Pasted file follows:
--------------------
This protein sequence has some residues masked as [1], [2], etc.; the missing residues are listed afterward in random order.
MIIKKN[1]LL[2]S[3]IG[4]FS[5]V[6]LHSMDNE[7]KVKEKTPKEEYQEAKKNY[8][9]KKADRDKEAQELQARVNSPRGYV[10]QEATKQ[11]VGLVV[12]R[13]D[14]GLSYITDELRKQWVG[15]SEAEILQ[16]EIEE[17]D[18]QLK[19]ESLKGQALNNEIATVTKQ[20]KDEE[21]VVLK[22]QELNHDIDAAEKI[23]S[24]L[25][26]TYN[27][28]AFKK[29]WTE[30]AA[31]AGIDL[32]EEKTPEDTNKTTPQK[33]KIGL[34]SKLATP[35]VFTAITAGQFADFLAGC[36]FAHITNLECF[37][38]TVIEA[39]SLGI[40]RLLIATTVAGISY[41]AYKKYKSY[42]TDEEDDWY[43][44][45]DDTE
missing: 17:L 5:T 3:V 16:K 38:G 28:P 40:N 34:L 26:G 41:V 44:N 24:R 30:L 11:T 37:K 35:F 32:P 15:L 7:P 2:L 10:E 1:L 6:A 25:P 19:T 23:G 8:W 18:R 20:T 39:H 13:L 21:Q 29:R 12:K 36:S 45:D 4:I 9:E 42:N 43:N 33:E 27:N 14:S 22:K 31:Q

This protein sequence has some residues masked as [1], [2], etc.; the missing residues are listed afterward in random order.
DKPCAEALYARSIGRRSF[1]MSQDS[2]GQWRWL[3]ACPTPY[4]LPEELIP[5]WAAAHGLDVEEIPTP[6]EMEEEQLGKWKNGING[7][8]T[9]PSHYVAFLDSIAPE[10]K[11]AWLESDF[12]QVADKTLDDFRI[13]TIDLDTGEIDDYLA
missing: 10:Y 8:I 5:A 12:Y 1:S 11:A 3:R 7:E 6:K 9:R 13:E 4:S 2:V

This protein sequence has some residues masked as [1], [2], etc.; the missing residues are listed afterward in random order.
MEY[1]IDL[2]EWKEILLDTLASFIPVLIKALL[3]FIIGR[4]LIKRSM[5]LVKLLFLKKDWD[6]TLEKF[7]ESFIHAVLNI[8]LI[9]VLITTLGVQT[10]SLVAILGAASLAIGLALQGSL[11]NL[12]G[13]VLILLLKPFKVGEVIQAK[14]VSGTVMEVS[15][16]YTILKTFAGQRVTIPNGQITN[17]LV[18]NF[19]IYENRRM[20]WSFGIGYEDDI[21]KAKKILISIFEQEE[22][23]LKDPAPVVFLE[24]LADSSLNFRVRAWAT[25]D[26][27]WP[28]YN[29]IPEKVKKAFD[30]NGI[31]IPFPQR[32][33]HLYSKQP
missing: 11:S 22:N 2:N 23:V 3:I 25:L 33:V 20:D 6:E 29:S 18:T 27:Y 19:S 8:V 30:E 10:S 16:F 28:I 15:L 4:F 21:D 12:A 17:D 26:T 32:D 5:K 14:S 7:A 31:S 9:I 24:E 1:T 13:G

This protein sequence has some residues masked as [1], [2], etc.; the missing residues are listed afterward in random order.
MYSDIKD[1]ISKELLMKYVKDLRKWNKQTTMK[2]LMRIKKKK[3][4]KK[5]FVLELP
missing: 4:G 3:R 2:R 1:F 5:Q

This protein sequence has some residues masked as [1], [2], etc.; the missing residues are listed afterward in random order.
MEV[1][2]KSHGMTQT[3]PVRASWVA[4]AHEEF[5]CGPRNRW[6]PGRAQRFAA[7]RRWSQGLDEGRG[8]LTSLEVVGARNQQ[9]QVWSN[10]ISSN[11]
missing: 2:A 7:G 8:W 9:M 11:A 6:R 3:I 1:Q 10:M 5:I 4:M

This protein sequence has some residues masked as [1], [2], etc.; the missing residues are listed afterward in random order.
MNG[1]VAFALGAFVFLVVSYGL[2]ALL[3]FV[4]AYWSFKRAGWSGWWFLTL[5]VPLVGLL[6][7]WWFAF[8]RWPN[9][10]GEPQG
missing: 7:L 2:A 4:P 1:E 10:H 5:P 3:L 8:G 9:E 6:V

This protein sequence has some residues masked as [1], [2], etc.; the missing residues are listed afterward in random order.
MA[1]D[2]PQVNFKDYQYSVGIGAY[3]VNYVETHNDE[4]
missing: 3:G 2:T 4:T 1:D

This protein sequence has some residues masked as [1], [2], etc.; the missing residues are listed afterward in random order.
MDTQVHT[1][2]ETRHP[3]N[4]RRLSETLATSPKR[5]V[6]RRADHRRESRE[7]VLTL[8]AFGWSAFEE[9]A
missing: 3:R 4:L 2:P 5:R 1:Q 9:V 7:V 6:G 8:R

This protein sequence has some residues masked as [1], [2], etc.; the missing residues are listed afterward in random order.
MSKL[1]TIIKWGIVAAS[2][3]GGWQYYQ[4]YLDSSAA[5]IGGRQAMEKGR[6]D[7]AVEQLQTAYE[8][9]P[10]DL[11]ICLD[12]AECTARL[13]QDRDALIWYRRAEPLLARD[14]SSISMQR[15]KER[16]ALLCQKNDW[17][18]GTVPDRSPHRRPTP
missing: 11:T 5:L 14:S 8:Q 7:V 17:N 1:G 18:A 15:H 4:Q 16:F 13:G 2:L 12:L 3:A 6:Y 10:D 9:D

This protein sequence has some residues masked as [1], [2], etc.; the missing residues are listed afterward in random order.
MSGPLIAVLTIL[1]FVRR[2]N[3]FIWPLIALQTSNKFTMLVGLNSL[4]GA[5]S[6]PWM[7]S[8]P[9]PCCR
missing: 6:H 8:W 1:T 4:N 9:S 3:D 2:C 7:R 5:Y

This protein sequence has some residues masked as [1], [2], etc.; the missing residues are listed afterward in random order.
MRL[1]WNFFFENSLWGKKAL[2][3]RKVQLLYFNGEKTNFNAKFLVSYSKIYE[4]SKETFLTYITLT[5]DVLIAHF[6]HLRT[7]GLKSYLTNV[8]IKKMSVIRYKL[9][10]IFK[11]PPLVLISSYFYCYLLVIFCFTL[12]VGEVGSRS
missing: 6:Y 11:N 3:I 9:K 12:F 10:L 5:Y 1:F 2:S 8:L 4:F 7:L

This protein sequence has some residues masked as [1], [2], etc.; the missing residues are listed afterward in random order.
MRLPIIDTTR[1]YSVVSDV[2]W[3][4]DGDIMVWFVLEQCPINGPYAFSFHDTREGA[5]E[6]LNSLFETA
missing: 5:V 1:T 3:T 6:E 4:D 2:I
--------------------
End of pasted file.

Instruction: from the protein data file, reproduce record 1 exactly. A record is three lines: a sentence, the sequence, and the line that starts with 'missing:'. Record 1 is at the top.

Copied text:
This protein sequence has some residues masked as [1], [2], etc.; the missing residues are listed afterward in random order.
MIIKKN[1]LL[2]S[3]IG[4]FS[5]V[6]LHSMDNE[7]KVKEKTPKEEYQEAKKNY[8][9]KKADRDKEAQELQARVNSPRGYV[10]QEATKQ[11]VGLVV[12]R[13]D[14]GLSYITDELRKQWVG[15]SEAEILQ[16]EIEE[17]D[18]QLK[19]ESLKGQALNNEIATVTKQ[20]KDEE[21]VVLK[22]QELNHDIDAAEKI[23]S[24]L[25][26]TYN[27][28]AFKK[29]WTE[30]AA[31]AGIDL[32]EEKTPEDTNKTTPQK[33]KIGL[34]SKLATP[35]VFTAITAGQFADFLAGC[36]FAHITNLECF[37][38]TVIEA[39]SLGI[40]RLLIATTVAGISY[41]AYKKYKSY[42]TDEEDDWY[43][44][45]DDTE
missing: 17:L 5:T 3:V 16:K 38:G 28:P 40:N 34:L 26:G 41:V 44:N 24:R 30:L 11:T 37:K 35:F 32:P 15:L 7:P 2:L 10:E 1:L 6:A 25:P 19:T 23:G 8:W 18:R 20:T 39:H 13:L 21:Q 29:R 12:K 36:S 45:D 4:I 9:E 42:N 43:N 33:E 27:N 14:S 22:K 31:Q